Absolute value. This
is the best possible simple example of an “if” “ElseIf” statement. An absolute value is the distance a number is
from 0. For 22 it is just that, 22. For -22, the absolute value is 22. In order to do this we are going to use the
read-host command to gather the requisite value:

$a = Read-Host “Number?”

With this statement we are defining $a by asking the user
with “Read-Host”. The “Number?” is purely
optional, but I always suggest using it to define the input. Next we need to use the “If” statement.

If

If must always be followed by a statement in parentheses:

If ()

For our conditional statement we are going to use the -le condition. We start with using the literal value of $a, ‘$a’
and the condition Less Than (-le) and define what exactly it is supposed to be
less than, 0:

If ('$a' -le 0)

So What if $a is less than 0? We subtract it from 0 of
course! Any negative number subtracted from 0 gives us the positive corresponding
value. Encapsulated in Braces ({}) we
spell out the math equation:

{$a = 0 - ($a)}

In order to address a negative value we must further
encapsulate it in parentheses, as we have done here. Our completed “If” statement is:

If ('$a' -le 0) {$a = 0 - ($a) }

Now we must address positive values to balance the
script. We use the “ElseIf” statement
for this:

ElseIf

And much like the “If” statement the condition is
encapsulated in Parentheses () and the action is encapsulated in braces ({}):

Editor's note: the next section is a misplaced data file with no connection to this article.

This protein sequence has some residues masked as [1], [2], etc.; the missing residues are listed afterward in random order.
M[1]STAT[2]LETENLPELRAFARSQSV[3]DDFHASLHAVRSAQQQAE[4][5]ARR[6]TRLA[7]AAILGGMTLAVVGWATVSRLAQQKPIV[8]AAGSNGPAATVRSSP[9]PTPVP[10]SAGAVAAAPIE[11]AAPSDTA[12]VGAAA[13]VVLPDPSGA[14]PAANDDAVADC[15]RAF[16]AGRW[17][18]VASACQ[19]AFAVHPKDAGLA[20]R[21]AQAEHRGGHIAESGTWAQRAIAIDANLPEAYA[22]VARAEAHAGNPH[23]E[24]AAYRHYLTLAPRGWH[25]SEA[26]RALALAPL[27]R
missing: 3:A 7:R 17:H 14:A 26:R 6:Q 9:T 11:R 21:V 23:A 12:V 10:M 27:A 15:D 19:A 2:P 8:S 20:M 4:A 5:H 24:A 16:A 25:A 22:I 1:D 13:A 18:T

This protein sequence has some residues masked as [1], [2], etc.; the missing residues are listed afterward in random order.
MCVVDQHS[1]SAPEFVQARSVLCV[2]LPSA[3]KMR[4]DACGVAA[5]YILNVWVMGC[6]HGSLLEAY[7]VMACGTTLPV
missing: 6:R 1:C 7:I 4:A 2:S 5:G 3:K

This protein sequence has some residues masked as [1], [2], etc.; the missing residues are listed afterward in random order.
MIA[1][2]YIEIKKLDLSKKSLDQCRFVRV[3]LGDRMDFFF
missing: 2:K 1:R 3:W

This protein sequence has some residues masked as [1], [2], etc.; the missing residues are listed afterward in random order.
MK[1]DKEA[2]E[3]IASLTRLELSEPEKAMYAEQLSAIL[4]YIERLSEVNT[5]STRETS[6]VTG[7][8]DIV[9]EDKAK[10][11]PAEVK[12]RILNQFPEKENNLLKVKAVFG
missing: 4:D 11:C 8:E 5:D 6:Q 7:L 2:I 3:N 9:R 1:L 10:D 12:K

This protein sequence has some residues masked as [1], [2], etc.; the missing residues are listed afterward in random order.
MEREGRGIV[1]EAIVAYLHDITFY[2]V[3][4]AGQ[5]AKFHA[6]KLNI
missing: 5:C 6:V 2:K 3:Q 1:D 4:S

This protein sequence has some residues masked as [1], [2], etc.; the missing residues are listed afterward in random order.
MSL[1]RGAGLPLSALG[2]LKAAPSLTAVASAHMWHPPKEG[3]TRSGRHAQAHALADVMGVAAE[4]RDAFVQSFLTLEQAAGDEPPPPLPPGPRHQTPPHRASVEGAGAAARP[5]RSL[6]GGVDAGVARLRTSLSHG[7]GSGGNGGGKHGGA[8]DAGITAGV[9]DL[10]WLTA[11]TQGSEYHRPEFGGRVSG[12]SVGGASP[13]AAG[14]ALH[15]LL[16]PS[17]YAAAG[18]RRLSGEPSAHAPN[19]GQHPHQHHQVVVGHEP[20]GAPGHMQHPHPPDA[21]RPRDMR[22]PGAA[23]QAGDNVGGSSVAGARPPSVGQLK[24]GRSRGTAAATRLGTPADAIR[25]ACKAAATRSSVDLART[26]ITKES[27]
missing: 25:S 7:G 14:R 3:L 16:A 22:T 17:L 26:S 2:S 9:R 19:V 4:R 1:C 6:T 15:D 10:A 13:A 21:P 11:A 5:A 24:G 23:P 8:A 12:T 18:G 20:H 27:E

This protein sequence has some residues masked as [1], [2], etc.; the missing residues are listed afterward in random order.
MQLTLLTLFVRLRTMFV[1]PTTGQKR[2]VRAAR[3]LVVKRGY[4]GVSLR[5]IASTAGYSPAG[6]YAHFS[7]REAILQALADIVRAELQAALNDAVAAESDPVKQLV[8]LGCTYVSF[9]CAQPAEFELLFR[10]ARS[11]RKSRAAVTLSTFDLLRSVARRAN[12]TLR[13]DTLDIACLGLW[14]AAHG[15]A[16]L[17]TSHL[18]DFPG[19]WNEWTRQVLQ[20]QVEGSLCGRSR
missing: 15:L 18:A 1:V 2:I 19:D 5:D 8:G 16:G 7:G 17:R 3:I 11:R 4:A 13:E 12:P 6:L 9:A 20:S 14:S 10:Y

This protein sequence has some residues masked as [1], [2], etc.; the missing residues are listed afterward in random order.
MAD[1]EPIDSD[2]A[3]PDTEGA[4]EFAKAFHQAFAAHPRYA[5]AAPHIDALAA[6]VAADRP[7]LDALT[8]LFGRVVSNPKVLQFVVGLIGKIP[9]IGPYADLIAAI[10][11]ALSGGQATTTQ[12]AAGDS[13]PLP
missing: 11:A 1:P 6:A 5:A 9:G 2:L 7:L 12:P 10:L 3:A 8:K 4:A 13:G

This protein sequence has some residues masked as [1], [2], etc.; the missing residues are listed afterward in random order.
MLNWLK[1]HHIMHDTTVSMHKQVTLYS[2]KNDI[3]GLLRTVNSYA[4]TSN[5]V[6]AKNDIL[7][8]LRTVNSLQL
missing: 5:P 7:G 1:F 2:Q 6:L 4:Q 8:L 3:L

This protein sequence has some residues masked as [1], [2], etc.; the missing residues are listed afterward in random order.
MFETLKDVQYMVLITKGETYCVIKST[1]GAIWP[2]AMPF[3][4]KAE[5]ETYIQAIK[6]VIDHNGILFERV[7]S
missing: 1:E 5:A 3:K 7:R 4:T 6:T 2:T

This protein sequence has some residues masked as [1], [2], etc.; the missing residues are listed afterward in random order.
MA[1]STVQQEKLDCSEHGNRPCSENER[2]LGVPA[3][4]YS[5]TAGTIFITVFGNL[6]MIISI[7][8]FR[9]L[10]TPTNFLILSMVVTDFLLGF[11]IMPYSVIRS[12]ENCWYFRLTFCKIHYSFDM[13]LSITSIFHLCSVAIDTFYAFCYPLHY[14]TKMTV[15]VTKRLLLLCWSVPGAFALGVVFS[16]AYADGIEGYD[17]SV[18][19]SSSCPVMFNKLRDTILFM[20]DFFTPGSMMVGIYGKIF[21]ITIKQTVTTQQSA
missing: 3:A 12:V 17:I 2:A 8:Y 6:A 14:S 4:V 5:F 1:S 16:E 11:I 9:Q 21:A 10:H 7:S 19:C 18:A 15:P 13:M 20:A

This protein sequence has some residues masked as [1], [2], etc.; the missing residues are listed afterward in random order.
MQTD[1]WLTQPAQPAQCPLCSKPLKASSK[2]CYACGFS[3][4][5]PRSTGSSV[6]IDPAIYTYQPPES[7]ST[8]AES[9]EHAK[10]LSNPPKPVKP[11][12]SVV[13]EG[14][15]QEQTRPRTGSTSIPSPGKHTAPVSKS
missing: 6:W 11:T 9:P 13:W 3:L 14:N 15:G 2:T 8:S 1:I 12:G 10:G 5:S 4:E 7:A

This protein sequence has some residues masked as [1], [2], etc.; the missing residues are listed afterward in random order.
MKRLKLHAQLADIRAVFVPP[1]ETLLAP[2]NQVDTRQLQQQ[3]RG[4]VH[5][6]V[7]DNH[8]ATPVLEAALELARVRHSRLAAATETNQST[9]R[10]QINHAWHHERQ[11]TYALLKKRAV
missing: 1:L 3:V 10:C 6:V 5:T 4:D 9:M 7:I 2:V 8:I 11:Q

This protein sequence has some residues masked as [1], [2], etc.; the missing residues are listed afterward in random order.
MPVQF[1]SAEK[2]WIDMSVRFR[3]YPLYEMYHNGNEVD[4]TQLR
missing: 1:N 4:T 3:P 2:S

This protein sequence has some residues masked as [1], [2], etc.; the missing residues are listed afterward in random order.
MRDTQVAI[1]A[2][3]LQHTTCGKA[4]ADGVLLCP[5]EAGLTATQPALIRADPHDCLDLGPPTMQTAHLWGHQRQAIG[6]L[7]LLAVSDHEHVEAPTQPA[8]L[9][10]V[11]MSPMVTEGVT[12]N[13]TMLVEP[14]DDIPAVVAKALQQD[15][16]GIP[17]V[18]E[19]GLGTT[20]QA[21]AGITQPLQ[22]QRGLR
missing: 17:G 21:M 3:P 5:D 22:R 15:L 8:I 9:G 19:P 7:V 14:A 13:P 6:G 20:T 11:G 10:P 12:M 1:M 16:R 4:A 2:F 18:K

ElseIf(){}

The conditional statement here is similar to the previous if
statement, with one exception, the Less Than ( -le) has been replaced with a Greater
Than (-ge) condition:

ElseIf ($a -ge 0){}

Since this statement is for a positive number, we don’t want
it to actually do anything, so we balance both sides of the equation by making
an obvious statement $a = $a

ElseIf ($a -ge 0){$a = $a}

With this we have stated this: “If $a is greater than 0,
make $a equal $a.” In other words, Do nothing.
Last but not least, we tell the user the absolute value by using the
variable alone:

$a

Here is the Finished product:

$a = Read-Host "Number?"

If ('$a' -le 0) {$a = 0 - ($a) }

ElseIf ($a -ge 0) {$a = $a}

$a

I am sure there is a command that does all this out there,
but the purpose of this was to demonstrate math, addressing negative numbers,
and If “ElseIf” statements. As usual if
you have a better way to do this, let me know!
The fastest way to learning is through collaboration!

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